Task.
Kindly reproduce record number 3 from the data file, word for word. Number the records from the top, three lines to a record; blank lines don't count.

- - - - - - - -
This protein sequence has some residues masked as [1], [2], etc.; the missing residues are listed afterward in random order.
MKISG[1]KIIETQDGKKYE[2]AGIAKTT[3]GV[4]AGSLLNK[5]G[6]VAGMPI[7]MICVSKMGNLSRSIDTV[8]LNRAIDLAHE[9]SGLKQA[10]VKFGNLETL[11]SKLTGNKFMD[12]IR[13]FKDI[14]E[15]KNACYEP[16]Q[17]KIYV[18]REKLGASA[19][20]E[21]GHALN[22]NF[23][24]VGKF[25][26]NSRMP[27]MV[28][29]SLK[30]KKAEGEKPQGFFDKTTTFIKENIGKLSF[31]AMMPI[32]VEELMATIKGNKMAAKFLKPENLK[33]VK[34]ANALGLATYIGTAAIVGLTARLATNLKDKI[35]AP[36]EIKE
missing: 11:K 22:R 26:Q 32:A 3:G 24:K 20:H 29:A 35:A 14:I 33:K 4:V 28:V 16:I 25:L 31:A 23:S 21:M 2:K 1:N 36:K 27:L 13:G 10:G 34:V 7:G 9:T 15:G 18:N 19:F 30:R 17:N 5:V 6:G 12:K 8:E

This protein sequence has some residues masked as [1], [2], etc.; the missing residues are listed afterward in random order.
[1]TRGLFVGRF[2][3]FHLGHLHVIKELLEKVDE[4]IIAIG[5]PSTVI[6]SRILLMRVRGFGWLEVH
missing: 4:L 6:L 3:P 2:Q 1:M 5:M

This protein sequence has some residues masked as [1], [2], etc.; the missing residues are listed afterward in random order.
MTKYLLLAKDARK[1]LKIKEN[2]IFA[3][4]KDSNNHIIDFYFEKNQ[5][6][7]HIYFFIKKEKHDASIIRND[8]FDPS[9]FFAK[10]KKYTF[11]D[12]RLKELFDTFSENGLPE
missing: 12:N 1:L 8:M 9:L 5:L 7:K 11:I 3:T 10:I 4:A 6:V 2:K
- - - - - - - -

This protein sequence has some residues masked as [1], [2], etc.; the missing residues are listed afterward in random order.
MTKYLLLAKDARK[1]LKIKEN[2]IFA[3][4]KDSNNHIIDFYFEKNQ[5][6][7]HIYFFIKKEKHDASIIRND[8]FDPS[9]FFAK[10]KKYTF[11]D[12]RLKELFDTFSENGLPE
missing: 12:N 1:L 8:M 9:L 5:L 7:K 11:I 3:T 10:I 4:A 6:V 2:K